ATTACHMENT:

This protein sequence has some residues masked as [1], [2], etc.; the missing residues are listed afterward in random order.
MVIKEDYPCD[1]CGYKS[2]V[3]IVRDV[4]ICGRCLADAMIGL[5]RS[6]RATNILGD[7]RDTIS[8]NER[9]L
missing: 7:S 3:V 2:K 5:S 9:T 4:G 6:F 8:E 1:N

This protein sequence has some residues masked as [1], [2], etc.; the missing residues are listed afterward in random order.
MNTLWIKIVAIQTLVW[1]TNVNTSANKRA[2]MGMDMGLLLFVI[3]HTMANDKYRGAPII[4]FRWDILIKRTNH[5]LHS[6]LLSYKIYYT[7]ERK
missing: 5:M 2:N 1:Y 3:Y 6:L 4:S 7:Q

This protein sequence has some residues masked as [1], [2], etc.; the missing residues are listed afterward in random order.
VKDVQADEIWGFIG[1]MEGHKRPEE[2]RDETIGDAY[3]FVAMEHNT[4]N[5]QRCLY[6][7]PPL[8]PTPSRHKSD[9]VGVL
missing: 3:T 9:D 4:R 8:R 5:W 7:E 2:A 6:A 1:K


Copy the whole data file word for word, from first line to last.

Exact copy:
This protein sequence has some residues masked as [1], [2], etc.; the missing residues are listed afterward in random order.
MVIKEDYPCD[1]CGYKS[2]V[3]IVRDV[4]ICGRCLADAMIGL[5]RS[6]RATNILGD[7]RDTIS[8]NER[9]L
missing: 7:S 3:V 2:K 5:S 9:T 4:G 6:F 8:E 1:N

This protein sequence has some residues masked as [1], [2], etc.; the missing residues are listed afterward in random order.
MNTLWIKIVAIQTLVW[1]TNVNTSANKRA[2]MGMDMGLLLFVI[3]HTMANDKYRGAPII[4]FRWDILIKRTNH[5]LHS[6]LLSYKIYYT[7]ERK
missing: 5:M 2:N 1:Y 3:Y 6:L 4:S 7:Q

This protein sequence has some residues masked as [1], [2], etc.; the missing residues are listed afterward in random order.
VKDVQADEIWGFIG[1]MEGHKRPEE[2]RDETIGDAY[3]FVAMEHNT[4]N[5]QRCLY[6][7]PPL[8]PTPSRHKSD[9]VGVL
missing: 3:T 9:D 4:R 8:R 5:W 7:E 2:A 6:A 1:K